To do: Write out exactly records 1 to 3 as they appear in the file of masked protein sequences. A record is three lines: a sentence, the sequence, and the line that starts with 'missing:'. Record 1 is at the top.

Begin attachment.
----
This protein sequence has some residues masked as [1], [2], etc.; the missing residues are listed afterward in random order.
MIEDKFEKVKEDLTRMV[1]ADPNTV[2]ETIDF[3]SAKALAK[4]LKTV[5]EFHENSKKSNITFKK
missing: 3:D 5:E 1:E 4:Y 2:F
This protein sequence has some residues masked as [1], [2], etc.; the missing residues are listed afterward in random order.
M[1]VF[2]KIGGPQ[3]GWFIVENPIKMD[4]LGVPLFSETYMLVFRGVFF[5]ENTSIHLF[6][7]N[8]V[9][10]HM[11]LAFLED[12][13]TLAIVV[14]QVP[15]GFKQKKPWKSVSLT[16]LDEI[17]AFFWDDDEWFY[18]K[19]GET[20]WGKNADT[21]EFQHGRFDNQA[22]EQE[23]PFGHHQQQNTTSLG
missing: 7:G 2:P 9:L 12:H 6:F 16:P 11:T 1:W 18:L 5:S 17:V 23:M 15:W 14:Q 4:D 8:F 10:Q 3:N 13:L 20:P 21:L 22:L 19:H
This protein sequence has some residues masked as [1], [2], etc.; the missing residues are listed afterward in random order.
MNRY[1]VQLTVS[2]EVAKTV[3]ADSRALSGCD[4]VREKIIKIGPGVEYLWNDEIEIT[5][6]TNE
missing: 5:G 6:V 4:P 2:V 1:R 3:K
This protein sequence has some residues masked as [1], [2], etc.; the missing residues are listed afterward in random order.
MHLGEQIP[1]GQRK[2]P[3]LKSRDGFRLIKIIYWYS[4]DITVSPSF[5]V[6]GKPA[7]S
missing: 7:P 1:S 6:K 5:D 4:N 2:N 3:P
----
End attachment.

This protein sequence has some residues masked as [1], [2], etc.; the missing residues are listed afterward in random order.
MIEDKFEKVKEDLTRMV[1]ADPNTV[2]ETIDF[3]SAKALAK[4]LKTV[5]EFHENSKKSNITFKK
missing: 3:D 5:E 1:E 4:Y 2:F
This protein sequence has some residues masked as [1], [2], etc.; the missing residues are listed afterward in random order.
M[1]VF[2]KIGGPQ[3]GWFIVENPIKMD[4]LGVPLFSETYMLVFRGVFF[5]ENTSIHLF[6][7]N[8]V[9][10]HM[11]LAFLED[12][13]TLAIVV[14]QVP[15]GFKQKKPWKSVSLT[16]LDEI[17]AFFWDDDEWFY[18]K[19]GET[20]WGKNADT[21]EFQHGRFDNQA[22]EQE[23]PFGHHQQQNTTSLG
missing: 7:G 2:P 9:L 12:H 6:F 16:P 11:T 1:W 18:L 5:S 17:V 23:M 15:W 14:Q 4:D 8:F 10:Q 3:N 13:L 20:P 21:L 22:L 19:H
This protein sequence has some residues masked as [1], [2], etc.; the missing residues are listed afterward in random order.
MNRY[1]VQLTVS[2]EVAKTV[3]ADSRALSGCD[4]VREKIIKIGPGVEYLWNDEIEIT[5][6]TNE
missing: 5:G 6:V 4:P 2:V 1:R 3:K